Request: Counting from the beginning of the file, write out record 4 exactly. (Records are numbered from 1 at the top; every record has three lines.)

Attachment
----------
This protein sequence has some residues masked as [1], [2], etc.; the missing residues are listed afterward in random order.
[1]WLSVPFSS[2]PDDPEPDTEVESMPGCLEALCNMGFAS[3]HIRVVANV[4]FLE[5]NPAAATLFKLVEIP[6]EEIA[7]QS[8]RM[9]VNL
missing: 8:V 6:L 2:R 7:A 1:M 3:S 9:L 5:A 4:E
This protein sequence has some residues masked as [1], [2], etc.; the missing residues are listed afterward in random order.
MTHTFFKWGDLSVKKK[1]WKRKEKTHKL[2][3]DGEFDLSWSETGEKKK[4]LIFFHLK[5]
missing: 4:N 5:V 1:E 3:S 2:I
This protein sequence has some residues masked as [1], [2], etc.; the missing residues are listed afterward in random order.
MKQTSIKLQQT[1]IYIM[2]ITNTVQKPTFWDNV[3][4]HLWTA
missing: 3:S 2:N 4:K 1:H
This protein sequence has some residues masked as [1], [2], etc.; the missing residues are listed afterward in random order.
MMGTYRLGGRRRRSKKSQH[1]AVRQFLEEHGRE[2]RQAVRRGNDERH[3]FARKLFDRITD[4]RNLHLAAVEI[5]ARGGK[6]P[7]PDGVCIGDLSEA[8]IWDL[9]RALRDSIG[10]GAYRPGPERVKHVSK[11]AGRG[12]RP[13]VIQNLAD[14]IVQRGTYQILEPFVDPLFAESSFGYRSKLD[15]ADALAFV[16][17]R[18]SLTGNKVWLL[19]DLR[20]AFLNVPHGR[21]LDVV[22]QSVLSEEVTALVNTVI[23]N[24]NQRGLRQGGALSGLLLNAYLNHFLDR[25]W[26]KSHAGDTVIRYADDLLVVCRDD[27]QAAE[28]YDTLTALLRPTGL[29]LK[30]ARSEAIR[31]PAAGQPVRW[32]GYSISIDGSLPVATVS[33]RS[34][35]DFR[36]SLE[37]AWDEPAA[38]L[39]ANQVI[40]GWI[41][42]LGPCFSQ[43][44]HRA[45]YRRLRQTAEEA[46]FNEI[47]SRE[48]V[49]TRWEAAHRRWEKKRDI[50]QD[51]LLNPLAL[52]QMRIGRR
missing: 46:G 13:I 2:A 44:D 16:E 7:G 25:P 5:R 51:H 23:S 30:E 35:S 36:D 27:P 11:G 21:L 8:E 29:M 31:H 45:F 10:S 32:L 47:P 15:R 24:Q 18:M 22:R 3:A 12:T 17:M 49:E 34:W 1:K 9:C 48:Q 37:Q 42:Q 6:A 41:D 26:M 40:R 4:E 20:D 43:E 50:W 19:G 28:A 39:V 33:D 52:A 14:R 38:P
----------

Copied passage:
This protein sequence has some residues masked as [1], [2], etc.; the missing residues are listed afterward in random order.
MMGTYRLGGRRRRSKKSQH[1]AVRQFLEEHGRE[2]RQAVRRGNDERH[3]FARKLFDRITD[4]RNLHLAAVEI[5]ARGGK[6]P[7]PDGVCIGDLSEA[8]IWDL[9]RALRDSIG[10]GAYRPGPERVKHVSK[11]AGRG[12]RP[13]VIQNLAD[14]IVQRGTYQILEPFVDPLFAESSFGYRSKLD[15]ADALAFV[16][17]R[18]SLTGNKVWLL[19]DLR[20]AFLNVPHGR[21]LDVV[22]QSVLSEEVTALVNTVI[23]N[24]NQRGLRQGGALSGLLLNAYLNHFLDR[25]W[26]KSHAGDTVIRYADDLLVVCRDD[27]QAAE[28]YDTLTALLRPTGL[29]LK[30]ARSEAIR[31]PAAGQPVRW[32]GYSISIDGSLPVATVS[33]RS[34][35]DFR[36]SLE[37]AWDEPAA[38]L[39]ANQVI[40]GWI[41][42]LGPCFSQ[43][44]HRA[45]YRRLRQTAEEA[46]FNEI[47]SRE[48]V[49]TRWEAAHRRWEKKRDI[50]QD[51]LLNPLAL[52]QMRIGRR
missing: 46:G 13:I 2:A 44:D 16:E 7:G 25:P 5:R 51:H 23:S 30:E 35:S 36:D 27:P 11:G 21:L 8:E 29:M 31:H 45:F 10:S 32:L 47:P 15:R 24:Q 18:M 22:R 3:A 12:T 17:M 49:E 34:W 1:K 9:C 48:Q 37:Q 42:Q 6:A 41:D 26:M 40:R 4:E 20:D 43:E 50:W 19:G 28:A 39:V 33:D 52:A 14:R 38:P